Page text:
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Publisher's Summary

India's fault lines run wide and deep.

Some of them go back centuries; others are of comparatively recent origin. The myriad villains these fault lines have spawned include rapists, murderers, terrorists, prophets of religious hatred, corrupt politicians, upholders of abhorrent caste traditions, opponents of free speech and dissent, apologists for regressive cultural practices, and external adversaries who try to destabilize our borders. All of them are responsible for impeding the country's progress, destroying the lives of numberless innocents, usually the poorest and most vulnerable of our people, and besmirching the democratic, plural, free and secular nature of our society.

Set against these enemies of our nation's promise are the heroic ones - the poor, illiterate woman who was gang-raped but helped change the nation's attitude towards women through her determined fight for justice; the young soldier whose courage and sacrifice in the high Himalayas was an inspiration to his comrades fighting the Kargil War; the wife whose husband was beheaded by Maoist terrorists yet sought not revenge but succour for the poor and underprivileged; and the son of the village blacksmith who was lynched by a mob of religious fundamentalists appealing for an end to discord and sectarian violence.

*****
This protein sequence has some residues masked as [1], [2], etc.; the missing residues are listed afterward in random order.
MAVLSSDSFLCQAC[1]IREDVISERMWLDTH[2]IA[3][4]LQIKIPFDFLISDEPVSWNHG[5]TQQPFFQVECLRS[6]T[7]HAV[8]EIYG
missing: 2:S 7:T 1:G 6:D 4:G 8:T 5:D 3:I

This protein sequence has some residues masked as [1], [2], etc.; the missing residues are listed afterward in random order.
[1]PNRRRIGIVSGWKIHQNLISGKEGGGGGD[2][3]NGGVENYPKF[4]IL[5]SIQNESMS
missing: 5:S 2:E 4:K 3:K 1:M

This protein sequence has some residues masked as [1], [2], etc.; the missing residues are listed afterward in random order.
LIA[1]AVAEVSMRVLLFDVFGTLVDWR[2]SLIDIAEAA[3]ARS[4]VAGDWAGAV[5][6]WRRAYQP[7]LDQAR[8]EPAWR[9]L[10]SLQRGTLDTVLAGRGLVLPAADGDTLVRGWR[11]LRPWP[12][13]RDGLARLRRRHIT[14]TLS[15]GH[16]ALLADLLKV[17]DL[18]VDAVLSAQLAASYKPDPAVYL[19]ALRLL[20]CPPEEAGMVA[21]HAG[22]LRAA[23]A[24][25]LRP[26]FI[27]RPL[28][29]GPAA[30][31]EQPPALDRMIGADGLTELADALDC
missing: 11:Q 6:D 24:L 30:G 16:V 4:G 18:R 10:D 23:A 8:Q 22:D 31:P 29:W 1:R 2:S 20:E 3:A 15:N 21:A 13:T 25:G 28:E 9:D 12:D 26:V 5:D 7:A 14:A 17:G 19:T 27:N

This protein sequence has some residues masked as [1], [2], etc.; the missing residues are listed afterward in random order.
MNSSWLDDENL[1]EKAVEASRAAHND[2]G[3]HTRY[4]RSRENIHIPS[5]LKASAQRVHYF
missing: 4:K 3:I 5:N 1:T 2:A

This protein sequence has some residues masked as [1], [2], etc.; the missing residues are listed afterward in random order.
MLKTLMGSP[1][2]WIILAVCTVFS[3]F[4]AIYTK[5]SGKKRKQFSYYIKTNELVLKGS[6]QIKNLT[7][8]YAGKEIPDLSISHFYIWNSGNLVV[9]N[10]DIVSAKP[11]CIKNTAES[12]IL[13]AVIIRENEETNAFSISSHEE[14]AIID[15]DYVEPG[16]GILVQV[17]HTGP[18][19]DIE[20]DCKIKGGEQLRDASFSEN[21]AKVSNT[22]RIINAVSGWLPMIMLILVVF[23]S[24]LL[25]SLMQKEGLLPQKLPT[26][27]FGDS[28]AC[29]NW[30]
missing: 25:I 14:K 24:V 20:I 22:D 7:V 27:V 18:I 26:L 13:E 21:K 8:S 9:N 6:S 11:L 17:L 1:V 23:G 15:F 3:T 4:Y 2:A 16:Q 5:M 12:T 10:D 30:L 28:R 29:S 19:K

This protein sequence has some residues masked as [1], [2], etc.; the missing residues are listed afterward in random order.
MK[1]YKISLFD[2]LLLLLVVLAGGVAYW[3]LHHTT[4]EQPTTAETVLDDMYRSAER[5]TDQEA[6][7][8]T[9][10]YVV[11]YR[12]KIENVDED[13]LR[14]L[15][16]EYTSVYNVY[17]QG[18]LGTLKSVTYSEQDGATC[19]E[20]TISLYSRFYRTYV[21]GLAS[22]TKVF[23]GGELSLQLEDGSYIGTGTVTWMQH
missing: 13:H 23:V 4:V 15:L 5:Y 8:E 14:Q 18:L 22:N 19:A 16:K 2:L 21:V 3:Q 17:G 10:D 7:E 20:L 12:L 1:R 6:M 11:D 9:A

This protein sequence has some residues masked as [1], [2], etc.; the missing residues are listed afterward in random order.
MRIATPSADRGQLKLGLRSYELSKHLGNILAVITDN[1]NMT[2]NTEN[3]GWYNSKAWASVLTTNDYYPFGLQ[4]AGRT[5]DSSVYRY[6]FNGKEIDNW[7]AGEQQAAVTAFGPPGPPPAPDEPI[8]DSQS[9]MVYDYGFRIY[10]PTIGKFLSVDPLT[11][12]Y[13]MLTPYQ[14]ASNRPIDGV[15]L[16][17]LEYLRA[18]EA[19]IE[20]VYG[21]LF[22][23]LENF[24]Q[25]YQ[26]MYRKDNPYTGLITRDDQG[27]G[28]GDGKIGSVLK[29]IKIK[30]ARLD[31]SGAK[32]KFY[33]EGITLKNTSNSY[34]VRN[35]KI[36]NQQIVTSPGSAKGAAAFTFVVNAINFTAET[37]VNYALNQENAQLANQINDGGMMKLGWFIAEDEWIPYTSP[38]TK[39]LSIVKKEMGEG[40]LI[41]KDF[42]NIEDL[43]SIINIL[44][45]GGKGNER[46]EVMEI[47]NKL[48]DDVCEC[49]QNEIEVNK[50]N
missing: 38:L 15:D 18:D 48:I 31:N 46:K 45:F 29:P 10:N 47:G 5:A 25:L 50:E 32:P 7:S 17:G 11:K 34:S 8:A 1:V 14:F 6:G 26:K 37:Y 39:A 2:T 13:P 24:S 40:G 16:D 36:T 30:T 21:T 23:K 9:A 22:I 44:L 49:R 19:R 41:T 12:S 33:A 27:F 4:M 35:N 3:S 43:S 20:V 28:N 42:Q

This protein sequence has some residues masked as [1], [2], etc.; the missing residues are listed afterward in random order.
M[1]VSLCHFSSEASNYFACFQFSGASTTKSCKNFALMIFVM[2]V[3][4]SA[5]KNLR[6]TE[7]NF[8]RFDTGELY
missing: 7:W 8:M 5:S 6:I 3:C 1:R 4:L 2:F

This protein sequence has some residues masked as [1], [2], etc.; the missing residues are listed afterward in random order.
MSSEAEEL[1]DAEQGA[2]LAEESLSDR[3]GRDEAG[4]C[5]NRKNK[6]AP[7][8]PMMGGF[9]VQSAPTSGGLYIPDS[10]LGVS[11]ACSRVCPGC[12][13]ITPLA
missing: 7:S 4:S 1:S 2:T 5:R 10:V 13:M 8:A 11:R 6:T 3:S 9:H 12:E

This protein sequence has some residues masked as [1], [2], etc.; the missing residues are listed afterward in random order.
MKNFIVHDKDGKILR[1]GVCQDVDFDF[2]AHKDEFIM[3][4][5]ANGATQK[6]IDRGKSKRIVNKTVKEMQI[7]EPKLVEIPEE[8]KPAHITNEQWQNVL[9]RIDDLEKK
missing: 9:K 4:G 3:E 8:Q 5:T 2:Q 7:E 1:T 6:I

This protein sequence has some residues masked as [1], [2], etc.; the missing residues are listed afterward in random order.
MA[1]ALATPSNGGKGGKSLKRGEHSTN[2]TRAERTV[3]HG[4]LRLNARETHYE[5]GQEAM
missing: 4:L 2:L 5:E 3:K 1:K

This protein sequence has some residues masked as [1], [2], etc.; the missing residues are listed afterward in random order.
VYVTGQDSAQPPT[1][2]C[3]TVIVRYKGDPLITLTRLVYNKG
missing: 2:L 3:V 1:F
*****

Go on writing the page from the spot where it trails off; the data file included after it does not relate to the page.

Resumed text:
These stories, and dozens of others like them, map our country's fault lines. In this book Barkha Dutt recounts the ones that have left an indelible mark on her. Taken together they provide a vivid, devastating and unforgettable portrait of our unquiet land.

©2016 Barkha Dutt (P)2016 Audible, Inc.

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  • CS
  • 10-05-19

Chest-thumping essays narrated horribly

A passionate display of one woman's illustrious career trajectory. The language is simple but the narration is what drove me up the wall every few minutes.
The narrator either has no background in Hindi, or has deliberately distorted names, lines and jokes out of recognition. For a book that draws heavily upon vernacular quotes from a variety of people, the producers should have put some thought into the person being hired. The hindi lines are barely understandable, and even famous names and locations only vaguely familiar.

Would not recommend listening to this title. Probably still worth a read, though

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  • Jitendra Kumar Meena
  • 30-05-19

a precise tale of events

the author narrated her own story through India's fault lines, as they were and as they remain, some becoming the reason for quake on this land, once a while!

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  • Aaron
  • 09-03-19

Thoughtful journalistic tour of contemporary India

While Dutt’s prose style is sometimes pedestrian, this is an otherwise thoughtful journalistic tour of contemporary India, well read by Ramanee (who manages the shifts from English to Hindi and back again seamlessly).

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  • Siddharth Siva
  • 06-12-18

Poor poor reading

While otherwise a fine memoir by one of India's most well known television journalists the reading was not very good at all. Why would a British voice actor (of Indian heritage, I assume, going by the name) be chosen to read this book? She mispronounces almost all of the Indian words, struggled with all of the Indian/Pakistani names, the few hindi quotes in the book were read horribly. She even mispronounces the author's last name. I really hope audible or the publisher has this re-recorded with an India voice actor or the author herself.

1 person found this helpful